“I knew I was ready for a change.” Says Emma Tricca of the direction on her latest album, St Peter. Even when she was making 2014’s Relic, the seeds were already being sewn for where she would and what would crop up next. “I seem to start thinking about the next record half way through recording whatever I’m recording; it’s a never-ending process. I constantly think about lines, poems, melodies. I carry a notepad with me at all times.”

As someone who has spent the years since her last record traveling between London, Rome and New York, it works to Tricca’s advantage that she’s able to respond whenever inspiration strikes. Songs for this album were penned in Soho cafes, Pigneto apartments and Bushwick lofts. “I guess I seem to follow the inspiration when it comes, “ she says. “Often the songs are sparked by everyday life images.” If this conjures up the image of the life of a travelling poet soaking up life and all its offerings, then that’s not too far off the mark as poetry is a significant inspiration for Tricca . “1950s beat poetry, the Celtic Twilight movement and the Hermeticism movement are amongst my biggest influences.” she says.

If the album is formed together by countless everyday images and experiences from an artist who is creatively alert at all times, then it was carried over the finish line by an equally vast and eclectic number of musicians. Sonic Youth’s Steve Shelley is on drums, Pete Calub on bass, The Dream Syndicate’s Jason Victor on guitar (amongst other instruments) and various guest performances come from the likes of Howe Gelb, Paper Dollhouse’s Astrud Steehouder and folk icon Judy Collins. Collins, who loved Tricca’s 2009 record Minor White (released on Jane Weaver’s record label Bird) and got in touch, was an especially big deal for Tricca. “I literally learned to play fingerpicking watching old footage of Judy playing that I had taped when I first started getting into that kind of guitar sound. I had burnt a hole in that tape I was rewinding and fast forwarding it so much.”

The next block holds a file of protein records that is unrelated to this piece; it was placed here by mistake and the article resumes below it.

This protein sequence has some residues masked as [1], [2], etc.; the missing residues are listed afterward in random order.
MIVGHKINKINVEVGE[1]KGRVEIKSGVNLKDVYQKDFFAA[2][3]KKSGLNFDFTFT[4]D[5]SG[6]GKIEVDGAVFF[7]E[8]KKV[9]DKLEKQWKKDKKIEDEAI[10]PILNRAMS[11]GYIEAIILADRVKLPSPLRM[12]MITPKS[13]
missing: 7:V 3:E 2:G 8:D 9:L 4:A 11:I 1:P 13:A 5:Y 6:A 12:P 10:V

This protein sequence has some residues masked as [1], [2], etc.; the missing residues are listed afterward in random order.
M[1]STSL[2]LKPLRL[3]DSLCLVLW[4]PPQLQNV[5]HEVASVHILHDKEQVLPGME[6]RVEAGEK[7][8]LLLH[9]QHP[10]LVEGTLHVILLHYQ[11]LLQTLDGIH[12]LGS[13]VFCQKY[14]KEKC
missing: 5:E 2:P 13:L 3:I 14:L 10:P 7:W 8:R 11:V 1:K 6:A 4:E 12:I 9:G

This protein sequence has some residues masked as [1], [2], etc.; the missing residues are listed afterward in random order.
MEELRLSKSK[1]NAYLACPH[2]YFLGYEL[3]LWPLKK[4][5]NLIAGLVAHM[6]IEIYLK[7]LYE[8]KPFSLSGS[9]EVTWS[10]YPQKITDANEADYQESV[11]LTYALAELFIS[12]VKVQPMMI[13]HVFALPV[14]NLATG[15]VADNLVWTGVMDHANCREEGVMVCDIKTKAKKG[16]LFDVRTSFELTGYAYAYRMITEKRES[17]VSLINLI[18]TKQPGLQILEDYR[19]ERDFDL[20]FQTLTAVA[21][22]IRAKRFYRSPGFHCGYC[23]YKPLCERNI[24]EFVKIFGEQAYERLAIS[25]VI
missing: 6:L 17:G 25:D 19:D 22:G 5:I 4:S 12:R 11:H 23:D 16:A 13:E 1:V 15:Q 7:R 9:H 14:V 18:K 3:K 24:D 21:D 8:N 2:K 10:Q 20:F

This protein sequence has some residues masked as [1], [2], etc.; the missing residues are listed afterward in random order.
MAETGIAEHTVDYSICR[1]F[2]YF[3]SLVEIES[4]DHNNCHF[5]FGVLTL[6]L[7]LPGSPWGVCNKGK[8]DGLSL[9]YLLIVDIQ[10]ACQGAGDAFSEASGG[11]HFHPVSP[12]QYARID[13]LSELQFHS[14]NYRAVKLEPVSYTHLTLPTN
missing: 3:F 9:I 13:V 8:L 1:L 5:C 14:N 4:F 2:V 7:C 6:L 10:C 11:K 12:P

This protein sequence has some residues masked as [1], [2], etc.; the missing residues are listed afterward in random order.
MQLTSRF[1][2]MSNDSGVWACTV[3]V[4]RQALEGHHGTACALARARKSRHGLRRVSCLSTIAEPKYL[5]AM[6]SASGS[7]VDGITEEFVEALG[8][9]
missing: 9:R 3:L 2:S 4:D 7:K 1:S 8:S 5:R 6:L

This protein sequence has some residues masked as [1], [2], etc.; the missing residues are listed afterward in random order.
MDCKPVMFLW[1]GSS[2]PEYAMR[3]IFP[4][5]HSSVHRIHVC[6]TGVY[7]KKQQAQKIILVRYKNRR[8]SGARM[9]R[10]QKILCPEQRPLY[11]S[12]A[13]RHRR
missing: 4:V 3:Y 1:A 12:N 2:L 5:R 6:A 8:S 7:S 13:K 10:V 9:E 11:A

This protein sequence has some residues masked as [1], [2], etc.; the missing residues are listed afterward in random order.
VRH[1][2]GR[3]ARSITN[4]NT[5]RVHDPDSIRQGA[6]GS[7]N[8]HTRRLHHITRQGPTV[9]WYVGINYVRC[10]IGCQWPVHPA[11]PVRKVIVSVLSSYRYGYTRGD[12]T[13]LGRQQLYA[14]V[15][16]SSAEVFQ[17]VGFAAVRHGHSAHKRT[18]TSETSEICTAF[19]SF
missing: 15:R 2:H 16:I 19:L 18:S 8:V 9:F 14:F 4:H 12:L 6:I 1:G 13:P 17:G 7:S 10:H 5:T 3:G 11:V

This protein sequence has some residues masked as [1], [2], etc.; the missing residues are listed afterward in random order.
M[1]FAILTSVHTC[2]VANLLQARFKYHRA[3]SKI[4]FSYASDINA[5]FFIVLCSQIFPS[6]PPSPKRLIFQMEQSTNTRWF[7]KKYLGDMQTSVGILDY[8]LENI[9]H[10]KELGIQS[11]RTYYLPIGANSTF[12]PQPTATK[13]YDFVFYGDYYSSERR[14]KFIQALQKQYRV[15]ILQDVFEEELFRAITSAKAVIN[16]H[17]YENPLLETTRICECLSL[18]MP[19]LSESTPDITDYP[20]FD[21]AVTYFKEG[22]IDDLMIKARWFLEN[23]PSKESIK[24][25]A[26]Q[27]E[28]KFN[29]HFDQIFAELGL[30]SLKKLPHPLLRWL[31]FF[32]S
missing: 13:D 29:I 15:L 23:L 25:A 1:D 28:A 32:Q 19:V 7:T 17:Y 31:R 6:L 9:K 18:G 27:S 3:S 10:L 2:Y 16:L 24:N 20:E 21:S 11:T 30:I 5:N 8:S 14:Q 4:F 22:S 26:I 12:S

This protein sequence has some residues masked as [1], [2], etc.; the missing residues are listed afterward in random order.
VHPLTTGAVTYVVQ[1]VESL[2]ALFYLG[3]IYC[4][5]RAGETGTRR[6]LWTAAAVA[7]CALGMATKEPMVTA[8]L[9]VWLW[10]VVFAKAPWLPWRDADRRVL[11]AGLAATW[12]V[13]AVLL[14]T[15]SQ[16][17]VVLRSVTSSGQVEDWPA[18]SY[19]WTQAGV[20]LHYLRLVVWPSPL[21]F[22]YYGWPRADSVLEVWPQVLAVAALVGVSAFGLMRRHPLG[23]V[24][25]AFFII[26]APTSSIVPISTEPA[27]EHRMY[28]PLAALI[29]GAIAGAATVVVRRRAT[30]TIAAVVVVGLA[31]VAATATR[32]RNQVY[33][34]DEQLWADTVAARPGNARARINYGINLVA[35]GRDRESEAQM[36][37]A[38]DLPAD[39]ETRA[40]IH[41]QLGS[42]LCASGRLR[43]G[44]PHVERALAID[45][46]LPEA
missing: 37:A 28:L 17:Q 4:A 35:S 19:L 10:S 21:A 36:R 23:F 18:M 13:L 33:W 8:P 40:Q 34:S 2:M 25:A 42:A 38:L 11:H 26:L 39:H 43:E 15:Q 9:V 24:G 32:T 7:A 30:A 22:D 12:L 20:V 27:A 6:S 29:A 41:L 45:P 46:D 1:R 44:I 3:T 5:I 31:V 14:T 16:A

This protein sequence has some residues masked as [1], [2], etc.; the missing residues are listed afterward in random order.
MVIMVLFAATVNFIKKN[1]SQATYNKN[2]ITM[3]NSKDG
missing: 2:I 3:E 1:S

The bulk of the album was recorded in Hoboken, New Jersey. “It was magical really, a dream studio,” Tricca recalls. “A big live room with the best gear ever and amazing musicians to work with. We had fun, there never was a tense moment and it felt we were just working together at service of the songs – no ego involved.” Whilst Tricca went into the recording knowing what she wanted the album to sound like – “The Velvet Underground meets Fairport Convention” she told Steve Shelley over Vietnamese food one night – the end result is something much richer and far expansive than perhaps even Tricca herself could have hoped for.

The album is one so loaded with texture that is almost feels tangible, a rare record that feels precise and pristine in its executions but never sterile or lifeless. Electric guitars fizz away like a controlled electricity, Tricca’s guitar playing flows gracefully at the core with her vocals existing in the perfect state between slight rasp and caramel-smoothness. Shelley’s drumming and percussion gives a steady heartbeat to the record which is further brought to life by a variety of deft instrumentation, including piano, bass, cello, violin, glockenspiel and of course the variety of guest backing vocalists.

Whilst St Peter’s deep-seated roots can perhaps be traced to traditional folk music, its finished existence feels far from such a thing – its ever-flowing essence skipping through genres, tones, paces and rhythms with a gliding grace. Perhaps even a touch of the spirit of Hoboken’s own Yo La Tengo has seeped into the finish record in its quiet yet stirring beauty.